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18 Sep 2015

Chicago Lyric’s Stars Shine at Millennium Park

The annual concert given by Lyric Opera of Chicago as an outdoor event previewing the forthcoming season took place on 11 September 2015 at Millennium Park.

Anthony Freud, General Director of the company, spoke first about those works to be included in the company’s roster from late September through May 2016. Following these introductory remarks the first half of the evening was devoted to selections from several operas, the second half was a performance of Act Two of Mozart’s Le nozze di Figaro, the first work in the new season. Sir Andrew Davis, Music Director of Lyric Opera, conducted the concert; Michael Black, Lyric’s Chorus Master, prepared the Chorus for those selections in which it participated.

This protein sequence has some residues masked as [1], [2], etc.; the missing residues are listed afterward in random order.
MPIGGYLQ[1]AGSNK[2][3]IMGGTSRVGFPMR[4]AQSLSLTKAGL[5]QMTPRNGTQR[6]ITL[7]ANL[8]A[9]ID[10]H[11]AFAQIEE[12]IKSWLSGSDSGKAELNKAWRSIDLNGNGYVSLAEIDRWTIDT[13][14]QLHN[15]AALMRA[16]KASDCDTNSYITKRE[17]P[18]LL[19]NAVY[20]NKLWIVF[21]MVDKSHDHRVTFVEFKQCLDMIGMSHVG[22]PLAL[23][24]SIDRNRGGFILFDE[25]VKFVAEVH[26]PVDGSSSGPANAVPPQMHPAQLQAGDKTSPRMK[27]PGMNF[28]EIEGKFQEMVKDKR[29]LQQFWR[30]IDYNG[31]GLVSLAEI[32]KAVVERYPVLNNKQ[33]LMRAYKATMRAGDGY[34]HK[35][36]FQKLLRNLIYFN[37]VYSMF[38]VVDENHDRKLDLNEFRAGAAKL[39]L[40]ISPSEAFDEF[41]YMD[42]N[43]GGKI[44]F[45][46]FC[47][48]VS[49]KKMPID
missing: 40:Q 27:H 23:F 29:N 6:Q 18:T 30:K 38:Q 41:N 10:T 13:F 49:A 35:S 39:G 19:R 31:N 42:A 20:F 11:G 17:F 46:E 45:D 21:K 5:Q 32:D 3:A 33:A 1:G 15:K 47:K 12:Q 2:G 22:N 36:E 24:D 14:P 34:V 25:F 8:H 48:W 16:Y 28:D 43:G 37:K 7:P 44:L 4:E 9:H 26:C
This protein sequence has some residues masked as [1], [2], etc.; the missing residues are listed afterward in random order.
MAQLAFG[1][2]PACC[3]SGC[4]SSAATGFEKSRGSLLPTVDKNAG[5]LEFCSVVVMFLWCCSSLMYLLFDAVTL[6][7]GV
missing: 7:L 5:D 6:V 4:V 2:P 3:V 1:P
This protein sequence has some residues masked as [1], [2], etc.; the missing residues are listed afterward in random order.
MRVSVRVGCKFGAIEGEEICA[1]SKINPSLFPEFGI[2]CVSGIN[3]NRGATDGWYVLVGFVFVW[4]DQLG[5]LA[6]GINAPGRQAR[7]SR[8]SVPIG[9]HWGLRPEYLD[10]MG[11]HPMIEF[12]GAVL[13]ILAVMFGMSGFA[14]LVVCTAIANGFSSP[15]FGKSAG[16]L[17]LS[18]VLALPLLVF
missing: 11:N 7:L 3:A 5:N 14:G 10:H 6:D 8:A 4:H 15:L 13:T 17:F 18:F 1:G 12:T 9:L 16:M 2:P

Following the national anthem, the program began with the overture and vocal selections from Rossini’s La cenerentola, a work scheduled in Lyric Opera’s roster starting in October. Davis led a nicely rounded performance of the overture, with cellos and violas executing cleanly audible downward passages. The full orchestra alternating with wind solos showed excellent balance; tutti parts toward the close were played with a distinctly measured pace. The first vocal selection introduced the lead soloists, Elizabeth DeShong as Cenerentola and Lawrence Brownlee as Don Ramiro, the Prince. The step-sisters Clorinda and Tisbe, sung here by Hlengiwe Mkhwanazi and Lindsay Metzger, were heard toward the close of the piece. In the recitative and duet, “Tutto è deserto … Un soave non so che” [“”Everything is deserted … a sweet something”], first Mr. Brownlee followed by Ms. DeShong demonstrated from the start why they are closely associated with this repertoire. Both singers negotiate Rossini’s vocal lines comfortably and introduce embellishments in keeping with the characters portrayed. Brownlee’s delivery of the opening recitative communicated Don Ramiro’s anticipation of meeting the woman whom he is destined to wed. Notes held on “risponde” [“(no one) responds”] and “osservò” [“I shall observe”] indicated Ramiro’s initial uneasiness, while Brownlee’s extended decorations on “degna” [“worthy”] and “Legge” [“decree”] showed the Prince’s growing confidence and resolve. In similar fashion, DeShong’s Cenerentola is at first shyly confused in the simple delivery of “Sì …, no, signore” [“Yes, I mean, no, sir”] before both singers begin the elaborate, complementary lines of their duet. Here the use of vocal decoration to emphasize emotional development was striking. Brownlee’s description of Cenerentola’s eyes as “scintillò” [“sparkled”] was made believable as his rapid runs extended first upward, then downward in pitch. DeShong’s Cenerentola declared her heart to be throbbing as she layered the words “mi palpitò” with a melisma comparable to that of her partner. When singing verses together or in repetition, e.g. “Par que brilli su quel viso” [“Seems to shine in her/his face”], each soloist maintained a distinctive delivery which blended, at the same time, with the other’s line. This piece was then followed by the two arias for tenor and mezzo-soprano from Act Two of the opera. Don Ramiro’s scene beginning “Principe più no sei” [“You are prince no longer”] showcases the skills of such a fine bel canto singer, by which he also incorporates individual embellishments. As Ramiro assures himself that he will find the woman again, Brownlee sang “ritrovarla io guiro” with requisite determination and earnest top notes. When the male chorus begins to comment on Ramiro’s love, Brownlee intoned “Che mi lusinghi almeno” [“that gives me hope at least”] with soft, high pitches followed by comparable decoration in the lower register on “al labbro e al seno” [“to my lips and me heart”]. The second, rapid part of the aria included accomplished runs on “amore” and the final forte note sustained on “guidar” [“guide (me)”] for what seemed an eternity. The final scene of the opera belongs naturally to Cenerentola, and DeShong made this her own. The pardon of her family was sung with a touching piano approach [“E sarà mia vendetta il lor perdono”], just before the contemplative “Nacqui all’ affanno” [“I was born to sorrow”], as here performed. DeShong’s treatment of “il core” showed especially skilled placement of top notes before and after the decoration of “heart,” just as her voice seemed to flutter on “nel fiore” [“in the flower”]. The line “Come un baleno rapido” [“swift as a flash of lightning”] was sung with precise, rapid runs, as was the imperative “volate” [“fly”] in the renewed address to her family. DeShong’s conclusion of this part followed by the rondo “Non più mesta” [“No longer sad”] juxtaposed expressive low notes followed by attention to color and a joyous forte at the close.